Tutorial 5: Embedded SQL

In the previous tutorial we created a schema called "craig" and then connected using the schema's credentials. Once we were connected we created a table and inserted some data into it. The steps were as follows:

SQL> connect craig/craig
SQL> create table TEST (CITY varchar2(32), POPULATION number);
SQL> insert into TEST (CITY, POPULATION) values ('edmonton', 10);
SQL> insert into TEST (CITY, POPULATION) values ('vancouver', 20);
SQL> commit;
SQL> select * from test;

This was all done from the sqlplus executable. However what we really want to do now is query for that same information but inside a C++ program. To do so we are going to use what is called embedded SQL.


Embedded SQL

Embedded SQL allows us to use SQL statements inside our C++ code. We can then query information from the database and store the results in variables inside our C++ program.

For this tutorial I will start with a small program that connects to the database and issues the same "select * from test" statement that was done in the example above. This time instead of the results going to the screen they will go into arrays which we then output using cout.

////////////////////////////////////////////////////////////////////////////////
// Filename: main.pc
////////////////////////////////////////////////////////////////////////////////

//////////////
// INCLUDES //
//////////////
#include <sqlca.h>
#include <string.h>
#include <iostream>
using namespace std;

EXEC SQL INCLUDE sqlca;

int main()
{
    // Declare the connection string variable.
    EXEC SQL BEGIN DECLARE SECTION;
        char connectString[64];
    EXEC SQL END DECLARE SECTION;

    // Copy the connection data into the string.
    strcpy(connectString, "craig/craig@craig");

    // Connect to the database.
    EXEC SQL CONNECT :connectString;

    // Check if the connection was succesful.
    if(sqlca.sqlcode < 0)
    {
        cout << "Could not connect." << endl;
    }
    else
    {
        cout << "Connected." << endl;
    }

    // Declare the variables for the table that we are going to query from.
    EXEC SQL BEGIN DECLARE SECTION;
        VARCHAR city[32];
        int population;
    EXEC SQL END DECLARE SECTION;

    // Create and open a cursor to issue the select statement.
    EXEC SQL DECLARE test_cursor CURSOR FOR SELECT * FROM TEST;
    EXEC SQL OPEN test_cursor;

    // Grab the first row.
    EXEC SQL FETCH test_cursor INTO :city, :population;

    // Loop until there is no more data to fetch.
    while((sqlca.sqlcode >= 0) && (sqlca.sqlcode != 100) && (sqlca.sqlcode != 1403))
    {
        // Null terminate the string.
        city.arr[city.len] = '\0';

        // Display the result for this row.
        cout << "City: " << city.arr << endl;
        cout << "Population: " << population << endl;
        cout << endl;

        // Fetch the next row.
        EXEC SQL FETCH test_cursor INTO :city, :population;
    }

    // Close the cursor.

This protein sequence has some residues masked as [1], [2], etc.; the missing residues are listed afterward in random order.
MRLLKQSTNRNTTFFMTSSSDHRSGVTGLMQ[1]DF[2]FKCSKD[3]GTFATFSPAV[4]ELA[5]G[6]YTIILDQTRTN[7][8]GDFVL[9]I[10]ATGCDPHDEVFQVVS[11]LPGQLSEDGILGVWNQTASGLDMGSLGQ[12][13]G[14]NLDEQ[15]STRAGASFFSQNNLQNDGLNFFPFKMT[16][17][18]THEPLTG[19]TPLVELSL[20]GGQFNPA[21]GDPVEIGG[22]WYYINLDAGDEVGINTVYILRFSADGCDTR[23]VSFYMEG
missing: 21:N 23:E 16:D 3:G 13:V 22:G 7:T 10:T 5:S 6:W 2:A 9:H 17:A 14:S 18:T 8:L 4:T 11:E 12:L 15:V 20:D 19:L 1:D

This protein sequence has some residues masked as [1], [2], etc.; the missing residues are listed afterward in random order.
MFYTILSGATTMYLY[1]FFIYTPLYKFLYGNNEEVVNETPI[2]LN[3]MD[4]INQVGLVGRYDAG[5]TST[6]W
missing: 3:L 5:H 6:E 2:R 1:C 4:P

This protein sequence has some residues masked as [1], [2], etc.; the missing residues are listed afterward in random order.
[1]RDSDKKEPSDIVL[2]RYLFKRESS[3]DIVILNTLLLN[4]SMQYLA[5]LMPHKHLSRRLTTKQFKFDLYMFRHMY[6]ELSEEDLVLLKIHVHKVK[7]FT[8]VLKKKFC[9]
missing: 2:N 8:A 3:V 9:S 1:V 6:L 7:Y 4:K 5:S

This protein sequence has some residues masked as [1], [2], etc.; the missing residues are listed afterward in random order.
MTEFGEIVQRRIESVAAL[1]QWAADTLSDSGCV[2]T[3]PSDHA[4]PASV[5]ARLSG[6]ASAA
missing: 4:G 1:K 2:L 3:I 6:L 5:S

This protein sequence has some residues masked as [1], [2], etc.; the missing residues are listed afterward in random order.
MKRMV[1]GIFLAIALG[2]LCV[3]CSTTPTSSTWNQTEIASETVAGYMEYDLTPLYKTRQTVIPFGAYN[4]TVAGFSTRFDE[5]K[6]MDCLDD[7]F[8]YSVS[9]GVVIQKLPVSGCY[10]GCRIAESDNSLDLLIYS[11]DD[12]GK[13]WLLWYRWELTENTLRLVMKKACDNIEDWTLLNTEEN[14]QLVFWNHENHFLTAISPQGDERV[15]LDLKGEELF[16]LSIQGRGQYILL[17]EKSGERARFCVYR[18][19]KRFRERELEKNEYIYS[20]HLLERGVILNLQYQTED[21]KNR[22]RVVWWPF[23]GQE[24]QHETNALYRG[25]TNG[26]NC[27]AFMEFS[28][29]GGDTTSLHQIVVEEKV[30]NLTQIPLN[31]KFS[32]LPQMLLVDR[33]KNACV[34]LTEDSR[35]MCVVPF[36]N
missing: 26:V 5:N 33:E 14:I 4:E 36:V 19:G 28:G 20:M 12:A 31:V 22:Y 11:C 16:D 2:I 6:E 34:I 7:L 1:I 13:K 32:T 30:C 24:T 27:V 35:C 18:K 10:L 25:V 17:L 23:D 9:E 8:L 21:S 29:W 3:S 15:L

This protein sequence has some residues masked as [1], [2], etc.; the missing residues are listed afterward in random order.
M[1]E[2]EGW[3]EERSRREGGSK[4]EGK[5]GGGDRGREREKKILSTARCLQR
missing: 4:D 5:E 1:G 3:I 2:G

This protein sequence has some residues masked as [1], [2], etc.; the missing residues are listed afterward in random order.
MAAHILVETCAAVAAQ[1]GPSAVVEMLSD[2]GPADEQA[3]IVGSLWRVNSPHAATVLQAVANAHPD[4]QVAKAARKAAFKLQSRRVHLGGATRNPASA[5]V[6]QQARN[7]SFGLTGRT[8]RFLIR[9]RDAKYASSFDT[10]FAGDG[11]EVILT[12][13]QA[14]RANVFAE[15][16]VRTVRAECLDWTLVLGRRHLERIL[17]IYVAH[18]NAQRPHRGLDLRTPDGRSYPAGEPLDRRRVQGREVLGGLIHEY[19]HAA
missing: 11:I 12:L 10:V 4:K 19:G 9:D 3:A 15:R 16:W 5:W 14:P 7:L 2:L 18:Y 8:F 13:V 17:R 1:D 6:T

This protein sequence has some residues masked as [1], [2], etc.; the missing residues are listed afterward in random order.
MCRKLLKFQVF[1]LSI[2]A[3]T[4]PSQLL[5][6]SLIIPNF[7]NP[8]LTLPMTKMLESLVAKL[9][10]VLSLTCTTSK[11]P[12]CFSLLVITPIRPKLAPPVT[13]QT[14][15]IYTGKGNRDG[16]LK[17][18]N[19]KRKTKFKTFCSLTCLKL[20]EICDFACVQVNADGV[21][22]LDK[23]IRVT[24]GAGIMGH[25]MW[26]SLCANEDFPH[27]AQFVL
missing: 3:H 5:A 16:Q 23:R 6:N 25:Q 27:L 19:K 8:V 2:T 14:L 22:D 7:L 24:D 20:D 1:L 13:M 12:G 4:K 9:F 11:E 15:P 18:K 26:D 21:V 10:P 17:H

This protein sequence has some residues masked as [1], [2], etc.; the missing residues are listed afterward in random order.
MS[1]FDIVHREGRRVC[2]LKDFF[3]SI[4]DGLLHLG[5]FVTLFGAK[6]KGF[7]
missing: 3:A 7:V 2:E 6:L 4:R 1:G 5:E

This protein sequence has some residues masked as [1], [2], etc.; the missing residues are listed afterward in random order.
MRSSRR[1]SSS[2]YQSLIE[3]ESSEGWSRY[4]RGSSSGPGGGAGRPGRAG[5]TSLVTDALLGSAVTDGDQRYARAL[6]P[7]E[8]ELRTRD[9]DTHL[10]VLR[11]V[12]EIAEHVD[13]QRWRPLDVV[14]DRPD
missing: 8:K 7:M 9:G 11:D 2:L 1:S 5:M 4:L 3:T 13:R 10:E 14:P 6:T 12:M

EXEC SQL CLOSE test_cursor;

    return 0;
}

As you can see the program is pretty straight forward and does exactly what the example at the top of the page does. We now have access to the database information inside the C++ program.

However this is not a true C++ program and so it requires some pre-processing to strip out the embedded sql and replace it with proper structs, data types, and functions calls. To do this we need to use the Pro*C compiler to produce a proper C++ source file that we can then compile normally.


Pro*C Compiler

When you installed the oracle binaries it also installed the Pro*C compiler. It installs it in the $ORACLE_HOME/bin/ directory (on my current system it was located here: /ora/base/product/11.2.0.3/bin/proc).

To use the compiler you need to first set your oracle environment to the database (in the previous tutorials the database was named craig):

$ . oraenv
ORACLE_SID = [craig] ? craig

Now if you type in "which proc" it should show you the location of the binary correctly and allow you to invoke it.

Now to compile the above small program you will need to do the following. First notice I named it main.pc and not main.cpp. This is because the .pc extension means it is a Pro*C file (or Pro*C++). To compile it I execute the following:

$ proc INAME=main.pc CODE=CPP PARSE=NONE CPP_SUFFIX=cc

This will produce a main.cc program which now contains all the replaced embedded sql with the actual C sytle structs, data types, and function calls need to communicate with the oracle database. Now to finally compile the main.cc program you can execute the following using the correct includes and library locations:

$ g++ main.cc -I $ORACLE_HOME/precomp/public/ -L $ORACLE_HOME/lib -lclntsh -lsql11

On my system the ORACLE_HOME was /ora/base/product/11.2.0.3/ so it translated to "g++ main.cc -I /ora/base/product/11.2.0.3/precomp/public/ -L /ora/base/product/11.2.0.3/lib -lclntsh -lsql11". This then created the a.out program which I ran and it displayed the two rows from the database.

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